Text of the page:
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Mathematical Problems in Engineering
Volume 2016 (2016), Article ID 3567682, 10 pages
http://dx.doi.org/10.1155/2016/3567682
Research Article

Distributed Control for Multiagent Consensus Motions with Nonuniform Time Delays

School of Aeronautics and Astronautics, University of Electronic Science and Technology of China, Chengdu 611731, China

Received 23 February 2016; Accepted 19 May 2016

Academic Editor: Zhan Shu

Copyright © 2016 Mengji Shi and Kaiyu Qin. This is an open access article distributed under the Creative Commons Attribution License, which permits unrestricted use, distribution, and reproduction in any medium, provided the original work is properly cited.

Abstract

This paper solves control problems of agents achieving consensus motions in presence of nonuniform time delays by obtaining the maximal tolerable delay value. Two types of consensus motions are considered: the rectilinear motion and the rotational motion. Unlike former results, this paper has remarkably reduced conservativeness of the consensus conditions provided in such form: for each system, if all the nonuniform time delays are bounded by the maximal tolerable delay value which is referred to as “delay margin,” the system will achieve consensus motion; otherwise, if all the delays exceed the delay margin, the system will be unstable. When discussing the system which is intended to achieve rotational consensus motion, an expanded system whose state variables are real numbers (those of the original system are complex numbers) is introduced, and corresponding consensus condition is given also in the form of delay margin. Numerical examples are provided to illustrate the results.

1. Introduction

As one of the fundamental problems in the study of the cooperative control for multiagent systems, consensus problem has received a fair amount of recent attention, because of its applications in formation control [1], target tracking [2], and sensor networks [3]. When researching consensus problems, time delay is hardly a matter of rarity, and numerous examples [416] have attested to its prevalence. It then raises a question: are the consensus conditions for the nondelayed systems still applicable in presence of time delays?

The treatments of systems with time delays have been widely studied, and researchers have developed diverse applicable approaches to analyzing the system stability under the occurrence of time delays, such as Lyapunov approach, the approach based on the properties of nonnegative matrices, and frequency domain approach. Lyapunov approach is a powerful tool of time domain analysis, with which one can easily handle nonlinearities and time-varying uncertainties. The consensus problems of delayed systems in [4, 5, 7, 8, 10, 12, 13, 16] have been worked out by establishing Lyapunov functions (functionals). Approaches based on the properties of nonnegative matrices can be available to the cases of dynamically changing topologies [15], but they are commonly limited to discrete-time systems. Linear delay systems are discussed in greater length with frequency domain approaches with which [6, 9, 11] have studied the stability of multiagent systems with time delays, and necessary and sufficient conditions for these systems to reach consensus have been derived. Usually, consensus conditions derived by Lyapunov-based approaches are more likely to be conservative than the ones obtained by frequency domain approaches.

Taking nonuniform time delays into account, the paper investigates the consensus problems of multiagent systems in terms of motion. We consider two types of consensus motions: one is rectilinear motion, and the other is rotational motion. In the two systems, the agents aim to collectively move at a uniform velocity and angular speed, respectively, depending on their initial states. These multiagent models have found various applications, such as formation control for unmanned aerial vehicles (UAVs), spacecraft docking, and circular mobile sensor networks. The second order control algorithms are extended from the previous works [11, 17], but nonuniform time delays are considered.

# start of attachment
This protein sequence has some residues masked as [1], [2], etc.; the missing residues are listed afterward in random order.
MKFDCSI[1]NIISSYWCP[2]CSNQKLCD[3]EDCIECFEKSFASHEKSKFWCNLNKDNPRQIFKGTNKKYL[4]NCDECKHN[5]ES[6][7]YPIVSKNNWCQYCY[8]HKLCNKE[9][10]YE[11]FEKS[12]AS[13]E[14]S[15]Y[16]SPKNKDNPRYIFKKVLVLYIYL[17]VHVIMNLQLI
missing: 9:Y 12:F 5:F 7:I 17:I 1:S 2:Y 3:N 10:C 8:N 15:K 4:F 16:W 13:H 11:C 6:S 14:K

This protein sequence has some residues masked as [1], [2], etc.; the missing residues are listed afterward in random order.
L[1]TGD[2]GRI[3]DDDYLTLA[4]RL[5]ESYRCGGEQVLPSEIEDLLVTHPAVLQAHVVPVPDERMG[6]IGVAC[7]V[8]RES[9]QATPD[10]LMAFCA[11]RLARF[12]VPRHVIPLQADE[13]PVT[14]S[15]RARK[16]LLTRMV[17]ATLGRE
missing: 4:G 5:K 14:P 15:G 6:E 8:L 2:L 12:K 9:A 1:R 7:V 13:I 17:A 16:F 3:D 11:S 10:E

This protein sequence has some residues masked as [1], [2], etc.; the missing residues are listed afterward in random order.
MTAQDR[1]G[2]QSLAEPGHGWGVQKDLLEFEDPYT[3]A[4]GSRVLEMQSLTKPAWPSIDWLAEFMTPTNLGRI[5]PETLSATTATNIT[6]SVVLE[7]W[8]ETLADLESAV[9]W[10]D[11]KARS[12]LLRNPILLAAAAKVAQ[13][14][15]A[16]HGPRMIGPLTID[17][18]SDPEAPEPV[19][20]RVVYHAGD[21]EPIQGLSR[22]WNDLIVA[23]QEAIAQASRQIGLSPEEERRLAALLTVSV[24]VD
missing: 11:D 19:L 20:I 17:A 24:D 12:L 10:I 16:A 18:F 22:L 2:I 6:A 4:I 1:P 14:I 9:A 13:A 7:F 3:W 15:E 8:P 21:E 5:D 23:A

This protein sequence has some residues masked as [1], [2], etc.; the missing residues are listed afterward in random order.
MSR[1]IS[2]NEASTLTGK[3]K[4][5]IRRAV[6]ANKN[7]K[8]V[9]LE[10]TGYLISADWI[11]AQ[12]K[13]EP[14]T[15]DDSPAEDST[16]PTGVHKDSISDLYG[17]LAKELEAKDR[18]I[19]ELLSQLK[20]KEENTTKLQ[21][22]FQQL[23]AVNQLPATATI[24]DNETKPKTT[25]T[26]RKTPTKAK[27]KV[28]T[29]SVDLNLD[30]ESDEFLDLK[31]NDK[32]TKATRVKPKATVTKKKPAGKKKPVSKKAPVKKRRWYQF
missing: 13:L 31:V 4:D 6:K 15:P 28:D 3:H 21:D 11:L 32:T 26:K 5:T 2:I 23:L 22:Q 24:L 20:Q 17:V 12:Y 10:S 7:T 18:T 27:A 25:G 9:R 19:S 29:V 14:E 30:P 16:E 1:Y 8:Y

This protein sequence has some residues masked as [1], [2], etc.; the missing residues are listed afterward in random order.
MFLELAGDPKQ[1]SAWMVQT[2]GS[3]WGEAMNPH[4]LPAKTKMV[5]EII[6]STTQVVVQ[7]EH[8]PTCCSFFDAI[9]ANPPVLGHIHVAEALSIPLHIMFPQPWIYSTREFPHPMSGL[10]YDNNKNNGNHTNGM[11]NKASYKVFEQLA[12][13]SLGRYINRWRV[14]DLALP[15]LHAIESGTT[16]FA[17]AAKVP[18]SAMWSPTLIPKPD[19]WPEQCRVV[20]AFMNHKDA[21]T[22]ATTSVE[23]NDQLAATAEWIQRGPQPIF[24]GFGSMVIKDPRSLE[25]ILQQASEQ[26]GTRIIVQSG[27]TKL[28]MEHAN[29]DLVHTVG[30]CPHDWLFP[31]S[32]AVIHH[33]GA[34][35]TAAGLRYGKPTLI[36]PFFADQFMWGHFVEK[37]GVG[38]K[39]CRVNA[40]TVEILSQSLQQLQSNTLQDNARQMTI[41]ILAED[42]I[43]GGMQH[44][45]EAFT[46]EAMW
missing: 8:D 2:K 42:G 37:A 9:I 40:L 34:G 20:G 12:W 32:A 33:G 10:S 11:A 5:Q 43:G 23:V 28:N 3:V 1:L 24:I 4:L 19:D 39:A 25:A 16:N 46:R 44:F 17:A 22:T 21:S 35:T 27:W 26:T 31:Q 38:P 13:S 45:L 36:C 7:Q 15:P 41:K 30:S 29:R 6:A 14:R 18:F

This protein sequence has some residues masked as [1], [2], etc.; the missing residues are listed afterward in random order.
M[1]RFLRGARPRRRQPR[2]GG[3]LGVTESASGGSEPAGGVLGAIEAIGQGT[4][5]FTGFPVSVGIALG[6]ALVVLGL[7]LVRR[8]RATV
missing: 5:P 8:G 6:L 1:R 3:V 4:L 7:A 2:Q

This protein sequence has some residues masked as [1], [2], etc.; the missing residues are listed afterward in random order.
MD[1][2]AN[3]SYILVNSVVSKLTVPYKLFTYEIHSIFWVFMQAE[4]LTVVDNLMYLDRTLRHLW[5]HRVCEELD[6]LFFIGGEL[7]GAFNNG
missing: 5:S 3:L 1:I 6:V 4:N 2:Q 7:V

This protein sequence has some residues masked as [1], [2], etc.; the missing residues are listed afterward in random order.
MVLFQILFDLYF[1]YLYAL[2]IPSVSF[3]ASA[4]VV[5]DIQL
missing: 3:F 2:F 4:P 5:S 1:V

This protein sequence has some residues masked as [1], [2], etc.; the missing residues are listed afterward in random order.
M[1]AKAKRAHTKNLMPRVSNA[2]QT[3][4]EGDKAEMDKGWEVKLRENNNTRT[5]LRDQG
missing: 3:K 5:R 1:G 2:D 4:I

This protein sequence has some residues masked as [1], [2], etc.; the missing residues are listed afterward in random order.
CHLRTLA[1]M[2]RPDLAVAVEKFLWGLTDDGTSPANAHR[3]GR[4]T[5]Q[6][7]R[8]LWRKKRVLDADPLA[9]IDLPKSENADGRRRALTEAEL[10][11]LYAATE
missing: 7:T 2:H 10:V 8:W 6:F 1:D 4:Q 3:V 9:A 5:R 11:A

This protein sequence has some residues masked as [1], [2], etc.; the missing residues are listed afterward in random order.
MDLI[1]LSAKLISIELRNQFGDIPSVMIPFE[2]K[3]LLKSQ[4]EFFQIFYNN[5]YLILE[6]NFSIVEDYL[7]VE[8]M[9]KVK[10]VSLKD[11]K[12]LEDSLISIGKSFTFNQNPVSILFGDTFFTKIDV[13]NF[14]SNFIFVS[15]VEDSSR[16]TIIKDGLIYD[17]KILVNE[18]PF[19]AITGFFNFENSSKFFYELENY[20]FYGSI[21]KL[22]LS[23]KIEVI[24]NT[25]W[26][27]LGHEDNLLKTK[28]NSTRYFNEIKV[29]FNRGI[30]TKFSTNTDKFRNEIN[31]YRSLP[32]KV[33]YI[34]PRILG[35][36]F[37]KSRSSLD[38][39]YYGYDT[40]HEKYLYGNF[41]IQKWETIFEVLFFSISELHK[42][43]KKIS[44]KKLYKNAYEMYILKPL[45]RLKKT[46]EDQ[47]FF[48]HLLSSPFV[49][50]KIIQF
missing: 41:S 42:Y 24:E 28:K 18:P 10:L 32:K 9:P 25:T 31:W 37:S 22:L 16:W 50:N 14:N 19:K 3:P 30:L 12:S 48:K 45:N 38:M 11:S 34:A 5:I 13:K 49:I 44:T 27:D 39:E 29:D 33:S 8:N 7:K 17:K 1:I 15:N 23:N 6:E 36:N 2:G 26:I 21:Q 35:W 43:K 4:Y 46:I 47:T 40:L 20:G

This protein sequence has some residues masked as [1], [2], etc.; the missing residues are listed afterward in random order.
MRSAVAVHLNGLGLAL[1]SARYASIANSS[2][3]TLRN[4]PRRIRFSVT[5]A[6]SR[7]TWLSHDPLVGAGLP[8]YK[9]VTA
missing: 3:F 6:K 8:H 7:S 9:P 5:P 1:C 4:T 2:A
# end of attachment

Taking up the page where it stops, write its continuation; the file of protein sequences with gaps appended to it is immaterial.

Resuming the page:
An efficient frequency domain approach is employed to derived sufficient conditions for these consensus problems. The results are presented in the form of “delay margins.” Each delay margin is a derived value that if all the time delays in the corresponding system are bounded by this value the system will reach consensus, but if all the delays exceed this value the agents will not achieve collective motion. Consequently, one cannot find out a greater value that if all the delays are bounded by that value the system still reaches consensus always. In [18], the author discussed the stabilities of second-order multiagent systems with nonuniform delays using Lyapunov methods, and the results are presented in the form of Linear Matrix Inequalities (LMIs), which are different from our work. The previous publications [11, 19] have studied multiagent systems with unstable modes, but nonuniform delays have not been considered. Reference [17] has proposed the rotating consensus algorithm, without consideration of delay effects. The rotating consensus algorithm we adopt enables the agents to achieve rotational consensus motion in the complex plane. However, in many cases, complex numbers cannot be processed by the processor. We expand the original system by separating the real part and imaginary part of each state variable. The new system has real state variables and coefficient matrices. We finally provide consensus conditions for the expanded system in the form of delay margin.

The remainder of this paper is organized as follows. Section 2 presents some mathematical preliminaries for the later proof, and with their help, we define the consensus problems and then protocols are given for the second-order multiagent systems with multiple time delays. Section 3 shows the stability analysis of the systems and discusses what will happen to the system to achieve rectilinear consensus motion if the input delays are absent; this section also provides an expansion to the system to reach rotating consensus, and this additional result allows us to simulate the algorithms in an easier way. Section 4 gives numerical simulations. Finally in Section 5, some conclusions are drawn.

2. Model